Royal Caribbean has changed the company’s requirements for ships sailing to the US Virgin Islands, including Allure of the Seas and Symphony of the Seas, following an announcement by the USVI government that they require all cruise ship passengers to be fully vaccinated.
There are also changes when it comes to protocols for cruising with vaccinated guests now having to do pre-cruise test days before embarkation.
Changes for U.S. Virgin Islands
Up to this week, Royal Caribbean Cruise Line had been highly successful in sailing under the unvaccinated pathway the CDC had opened up for cruise lines. With a majority of families sailing onboard the ships, many with small children, it was the ideal way to go for Royal Caribbean.
However, that is until the government of the US virgin islands stepped in. Royal Caribbean announced that the US Virgin Islands government had informed them that all guests should be fully vaccinated before they are allowed to sail to the islands. Royal Caribbean has been sailing under a protocol that allows guests to sail unvaccinated.
While the requirements from the cruise line are mainly focused on families with kids, other unvaccinated guests would have been allowed to sail as well. This seems to not be the case anymore for either kids or adults onboard Allure of the Seas and Symphony of the Seas, two of the biggest cruise ships in the world.
Royal Caribbean posted:
“For all Allure of the Seas and Symphony of the Seas sailings departing from Florida — the Government of the United States Virgin Islands has informed us of their plans to implement a new requirement that all passengers ages 12 and older traveling onboard a cruise ship must be fully vaccinated for the ship to be allowed entry into St. Thomas.“
“This latest requirement will impact all cruise ships scheduled to call on St. Thomas in the near future. To comply with this requirement, guests ages 12 and older must provide documentation of full vaccination at the terminal as a condition to boarding. Guests under the age of 12 are not required to be vaccinated, but will be subject to our COVID-19 testing policy.“
It’s not hard to see that the USVI has effectively banned all cruise ships from entering the islands if they cannot show proof that every single guest above the age of 12 has been vaccinated. And although the islands are a popular port for cruise ships year-round, it seems they are not taking any risks this time around.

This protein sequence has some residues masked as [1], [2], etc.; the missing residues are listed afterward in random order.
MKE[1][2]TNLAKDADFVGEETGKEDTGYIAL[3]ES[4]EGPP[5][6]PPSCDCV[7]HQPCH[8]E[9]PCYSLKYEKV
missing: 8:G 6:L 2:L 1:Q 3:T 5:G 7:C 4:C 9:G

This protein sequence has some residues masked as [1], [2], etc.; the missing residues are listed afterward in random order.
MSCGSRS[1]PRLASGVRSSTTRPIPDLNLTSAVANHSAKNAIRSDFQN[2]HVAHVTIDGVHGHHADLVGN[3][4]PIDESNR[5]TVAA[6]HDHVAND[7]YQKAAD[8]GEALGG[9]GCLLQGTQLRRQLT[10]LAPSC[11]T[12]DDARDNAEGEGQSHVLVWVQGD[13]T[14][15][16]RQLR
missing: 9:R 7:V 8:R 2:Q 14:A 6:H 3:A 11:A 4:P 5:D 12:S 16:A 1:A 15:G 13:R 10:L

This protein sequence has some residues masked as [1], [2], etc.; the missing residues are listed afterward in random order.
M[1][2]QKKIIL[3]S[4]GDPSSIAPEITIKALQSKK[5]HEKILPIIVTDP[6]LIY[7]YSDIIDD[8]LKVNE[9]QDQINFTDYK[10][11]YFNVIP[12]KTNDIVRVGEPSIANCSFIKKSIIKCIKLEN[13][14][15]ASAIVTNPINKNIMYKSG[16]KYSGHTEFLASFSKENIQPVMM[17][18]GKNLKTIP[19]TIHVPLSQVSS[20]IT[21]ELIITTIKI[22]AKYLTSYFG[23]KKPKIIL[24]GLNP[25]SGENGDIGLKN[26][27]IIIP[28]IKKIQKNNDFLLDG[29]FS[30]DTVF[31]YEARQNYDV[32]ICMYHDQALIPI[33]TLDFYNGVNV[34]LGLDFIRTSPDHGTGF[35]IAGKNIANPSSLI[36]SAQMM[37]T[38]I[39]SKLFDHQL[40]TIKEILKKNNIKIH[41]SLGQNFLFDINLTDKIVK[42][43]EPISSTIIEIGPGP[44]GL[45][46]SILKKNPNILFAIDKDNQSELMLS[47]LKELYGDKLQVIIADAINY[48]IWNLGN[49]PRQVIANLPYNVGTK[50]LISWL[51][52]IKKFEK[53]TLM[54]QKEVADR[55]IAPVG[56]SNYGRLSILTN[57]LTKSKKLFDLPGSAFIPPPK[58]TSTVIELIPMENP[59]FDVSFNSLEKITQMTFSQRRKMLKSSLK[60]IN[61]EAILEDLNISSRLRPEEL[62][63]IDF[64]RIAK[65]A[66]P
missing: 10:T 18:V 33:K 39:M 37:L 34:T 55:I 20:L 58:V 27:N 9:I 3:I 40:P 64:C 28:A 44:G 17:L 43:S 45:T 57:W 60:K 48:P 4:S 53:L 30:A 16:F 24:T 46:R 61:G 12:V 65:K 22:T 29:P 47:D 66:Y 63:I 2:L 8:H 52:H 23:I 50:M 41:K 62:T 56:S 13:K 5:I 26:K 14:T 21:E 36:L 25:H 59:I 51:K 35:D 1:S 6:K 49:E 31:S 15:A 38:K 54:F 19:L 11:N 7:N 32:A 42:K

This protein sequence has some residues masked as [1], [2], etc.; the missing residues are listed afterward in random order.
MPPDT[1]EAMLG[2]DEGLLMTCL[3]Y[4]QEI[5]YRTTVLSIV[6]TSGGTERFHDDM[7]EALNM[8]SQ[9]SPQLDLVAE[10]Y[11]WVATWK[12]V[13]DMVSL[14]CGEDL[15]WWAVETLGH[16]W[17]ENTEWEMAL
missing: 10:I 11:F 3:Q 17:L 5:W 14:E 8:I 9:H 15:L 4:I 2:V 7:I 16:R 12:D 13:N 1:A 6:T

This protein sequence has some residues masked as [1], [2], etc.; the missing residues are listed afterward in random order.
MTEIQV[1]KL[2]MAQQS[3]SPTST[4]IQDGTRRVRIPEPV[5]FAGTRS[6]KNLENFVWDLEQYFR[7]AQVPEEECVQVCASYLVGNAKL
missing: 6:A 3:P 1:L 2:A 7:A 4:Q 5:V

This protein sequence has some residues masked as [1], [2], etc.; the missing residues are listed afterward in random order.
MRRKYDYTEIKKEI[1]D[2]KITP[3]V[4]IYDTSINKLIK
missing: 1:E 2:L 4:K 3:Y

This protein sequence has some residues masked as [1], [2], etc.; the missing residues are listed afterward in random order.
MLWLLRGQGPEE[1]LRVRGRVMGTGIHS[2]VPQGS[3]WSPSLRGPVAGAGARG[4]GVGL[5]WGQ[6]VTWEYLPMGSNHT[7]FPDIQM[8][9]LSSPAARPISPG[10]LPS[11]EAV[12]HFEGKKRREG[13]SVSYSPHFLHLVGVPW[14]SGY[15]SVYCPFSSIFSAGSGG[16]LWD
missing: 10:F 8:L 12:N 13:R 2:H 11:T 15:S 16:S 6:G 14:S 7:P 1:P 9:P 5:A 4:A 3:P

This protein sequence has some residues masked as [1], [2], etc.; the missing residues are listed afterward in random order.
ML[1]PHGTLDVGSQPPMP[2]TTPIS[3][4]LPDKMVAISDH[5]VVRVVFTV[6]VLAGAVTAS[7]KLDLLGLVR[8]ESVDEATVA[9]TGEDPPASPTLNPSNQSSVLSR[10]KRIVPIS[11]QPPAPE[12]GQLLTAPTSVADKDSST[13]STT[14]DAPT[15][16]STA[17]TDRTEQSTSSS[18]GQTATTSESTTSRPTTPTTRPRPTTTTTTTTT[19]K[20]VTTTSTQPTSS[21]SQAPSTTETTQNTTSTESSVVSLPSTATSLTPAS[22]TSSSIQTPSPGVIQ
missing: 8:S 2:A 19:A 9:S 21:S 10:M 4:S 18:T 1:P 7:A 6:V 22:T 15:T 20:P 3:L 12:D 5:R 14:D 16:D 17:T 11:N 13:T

So far, the United States Virgin Islands have only vaccinated 35.6% of its entire population. With the increase of cases in the United States and the rise of Delta variant cases, the tropical island group has made it clear that anyone undertaking cruise ship travel is either fully vaccinated or not welcome.
Allure of the Seas has a call scheduled to St. Thomas on a cruise that departs Port Canaveral on August 8; those guests currently booked on that cruise have the chance to get a full refund or to book themselves on a different cruise.
Symphony of the Seas, in the meantime, has an 8-day sailing on August 21 calling at St. Thomas. Either way, the cruise line will not be sailing with any unvaccinated guests onboard these cruises.
In addition to the changes for St. Thomas in the U.S. Virgin Islands, Royal Caribbean has adapted its requirements to make sure all guests remain protected due to the growing Delta variant.
The cruise line now requires pre-cruise testing for guests who are fully vaccinated. Guests aged 2 and older will need to take a PCR or antigen test no more than 3 days before arriving at the terminal for embarkation. Royal Caribbean also sent out a communication to impacted guests for cruises that are five nights or longer. Further communication was then sent to expand the new policy to cruises that are three and four nights long.
The cruise line already has a testing requirement for guests that are not vaccinated.
The cruise industry has been working extremely hard to get back to cruising as soon as possible, and for a few weeks, this seemed to be working just fine. It is now when the Delta variant has shown to be more of a danger than initially expected that the fluidity of the situation shows its true colors. It will be interesting to see what will be happening in the coming weeks.